Of course you all know who that man in the picture is, don't you? He's Jeremy Clarkson, one of the stars of Top Gear, the BBC's hilarious automotive variety show. Its 18th series just premiered on BBC America this past Monday, with more new episodes airing Mondays at 8:30 p.m. EDT/PDT.
The BBC has come out in defense of Top Gear host Jeremy Clarkson after the Reverend Graeme Anderson, vicar of St. Mary's Church in Radcliffe-on-Trent, complained that the entertainer "trivialized, belittled and cheapened" Jesus Christ. Clarkson has a long history of rousing the ire of different groups, and Anderson specifically took issue with a segment in which Clarkson took the wheel of the KTM X-Bow. After hearing Clarkson's exclamations of "God almighty" and "Jesus wept," Anderson says he wa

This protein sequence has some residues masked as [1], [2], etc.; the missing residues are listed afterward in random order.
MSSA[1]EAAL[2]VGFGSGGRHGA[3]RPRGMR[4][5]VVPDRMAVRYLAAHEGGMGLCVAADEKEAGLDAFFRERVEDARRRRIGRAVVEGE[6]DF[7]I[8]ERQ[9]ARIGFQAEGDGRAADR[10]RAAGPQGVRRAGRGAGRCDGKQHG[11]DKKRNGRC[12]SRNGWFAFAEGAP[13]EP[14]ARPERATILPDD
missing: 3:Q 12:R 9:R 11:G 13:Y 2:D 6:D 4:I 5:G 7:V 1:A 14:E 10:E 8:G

British television watchdog Ofcom has ruled Jeremy Clarkson didn't violate any broadcasting rules when the Top Gear presenter suggested he would deal with striking public workers by taking the time to "execute them in front of their families." While Clarkson later went on to apologize for the remarks after labor unions began making noise about potential legal action, Ofcom said that the comments were meant as satire in their context. BBC has notoriously strict impartiality laws. The report went
Jeremy Clarkson has drawn the ire of critics once again, this time for comments made in his column. While discussing the eco feature on his LG flat screen TV, the Top Gear presenter said that using the feature "dims the screen so much, every programme looks like it's being presented by Lenny Henry in a cave."